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Current Affairs for UPSC IAS Exam – 14 June 2021

Contents

  1. Innovations for Defence Excellence challenge
  2. PRABANDH portal to track out-of-school children
  3. EnVision mission to Venus
  4. MSP hiked for mandated Kharif Crops
  5. Rare earth metals at the heart of China-U.S. rivalry

Innovations for Defence Excellence challenge

Context:

Defence Minister has approved the budgetary support of Rs. 500 crore to Innovations for Defence Excellence (iDEX) challenge under the Defence Innovation Organisation (DIO) for the next five years.

Relevance:

Prelims, GS-III: Internal Security Challenges

Dimensions of the Article:

  1. Defence India Startup Challenge (DISC)
  2. Innovations for Defence Excellence (iDEX)
  3. Other Related Initiatives:

Defence India Startup Challenge (DISC)

  • iDEX-DIO had launched the Defence India Startup Challenge (DISC) to address problems faced by the Armed Forces, DPSUs & OFB.
  • The Defence India Startup Challenge (DISC) has been launched under the Ministry of Defence in partnership with Atal Innovation Mission.
  • The program aims at supporting Startups/MSMEs/Innovators to create prototypes and/or commercialize products/solutions in the area of National Defence and Security.

Defence Innovation Organization (DIO)

  • Defence Innovation Organization (DIO) is a Non-Profit Organisation (NOPO) established under Section 8 of the Companies Act 2013.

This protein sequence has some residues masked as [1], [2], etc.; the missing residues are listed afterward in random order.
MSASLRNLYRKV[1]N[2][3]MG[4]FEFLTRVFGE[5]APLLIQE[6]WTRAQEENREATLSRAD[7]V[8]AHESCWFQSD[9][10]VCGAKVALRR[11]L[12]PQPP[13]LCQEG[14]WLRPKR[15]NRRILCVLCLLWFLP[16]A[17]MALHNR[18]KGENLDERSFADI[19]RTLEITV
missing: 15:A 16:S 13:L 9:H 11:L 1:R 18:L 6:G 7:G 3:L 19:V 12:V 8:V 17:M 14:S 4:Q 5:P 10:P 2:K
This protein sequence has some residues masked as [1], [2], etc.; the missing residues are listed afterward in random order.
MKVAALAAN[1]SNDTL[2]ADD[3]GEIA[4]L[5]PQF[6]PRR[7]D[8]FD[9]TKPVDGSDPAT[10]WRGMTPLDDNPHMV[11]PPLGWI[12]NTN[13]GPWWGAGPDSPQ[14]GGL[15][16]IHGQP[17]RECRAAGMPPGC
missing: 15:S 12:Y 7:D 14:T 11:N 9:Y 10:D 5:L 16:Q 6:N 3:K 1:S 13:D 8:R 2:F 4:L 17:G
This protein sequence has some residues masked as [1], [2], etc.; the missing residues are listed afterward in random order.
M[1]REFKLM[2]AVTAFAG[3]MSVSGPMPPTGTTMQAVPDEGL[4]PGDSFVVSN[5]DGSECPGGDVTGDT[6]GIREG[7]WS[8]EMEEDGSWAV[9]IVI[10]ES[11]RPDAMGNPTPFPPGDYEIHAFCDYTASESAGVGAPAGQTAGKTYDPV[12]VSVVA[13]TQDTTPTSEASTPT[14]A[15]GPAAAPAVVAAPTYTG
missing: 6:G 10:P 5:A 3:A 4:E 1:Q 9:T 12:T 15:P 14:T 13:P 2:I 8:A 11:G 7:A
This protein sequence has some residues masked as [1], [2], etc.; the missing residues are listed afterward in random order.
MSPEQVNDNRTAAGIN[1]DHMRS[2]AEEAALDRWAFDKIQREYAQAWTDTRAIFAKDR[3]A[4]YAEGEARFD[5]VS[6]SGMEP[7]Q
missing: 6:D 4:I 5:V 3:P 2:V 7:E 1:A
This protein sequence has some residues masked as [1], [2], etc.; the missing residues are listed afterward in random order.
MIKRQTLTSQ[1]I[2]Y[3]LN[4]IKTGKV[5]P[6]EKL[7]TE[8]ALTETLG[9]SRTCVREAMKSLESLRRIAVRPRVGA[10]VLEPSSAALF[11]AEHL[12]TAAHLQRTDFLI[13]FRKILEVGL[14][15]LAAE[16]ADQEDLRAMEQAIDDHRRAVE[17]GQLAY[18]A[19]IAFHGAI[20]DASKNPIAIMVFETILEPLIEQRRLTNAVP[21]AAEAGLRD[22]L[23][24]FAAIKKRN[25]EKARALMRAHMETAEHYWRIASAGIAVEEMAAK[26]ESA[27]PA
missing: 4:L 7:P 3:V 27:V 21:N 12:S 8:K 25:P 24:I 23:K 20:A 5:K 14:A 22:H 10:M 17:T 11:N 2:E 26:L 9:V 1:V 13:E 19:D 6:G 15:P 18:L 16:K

• The founding members are Hindustan Aeronautics Limited (HAL) and Bharat Electronics Limited (BEL).

Innovations for Defence Excellence (iDEX)

  • Innovations for Defence Excellence (iDEX) is an initiative taken by the government, launched in 2018, to contribute towards modernization of the Defence Industry.
  • iDEX aims to promote innovation and technology development in Defence and Aerospace by engaging Industries (which includes MSMEs, start-ups, individual innovators, R&D institutes & academia).
  • iDEX will provide the engaging industries with funding and other support to carry out Research & Development.
  • iDEX will be funded and managed by Defence Innovation Organization (DIO), and will function as the executive arm of DIO.
  • iDEX has partnered with leading incubators in the country to provide hand holding, technical support and guidance to the winners of iDEX challenges.

Main objectives of iDEX

  1. To frame ‘corporate Venture Capital’ models for Indian Defence needs thereby identifying emerging technologies, connecting innovators with military units, facilitating co-creation of new and appropriate technologies and so forth into weapon systems used by Indian Armed Services.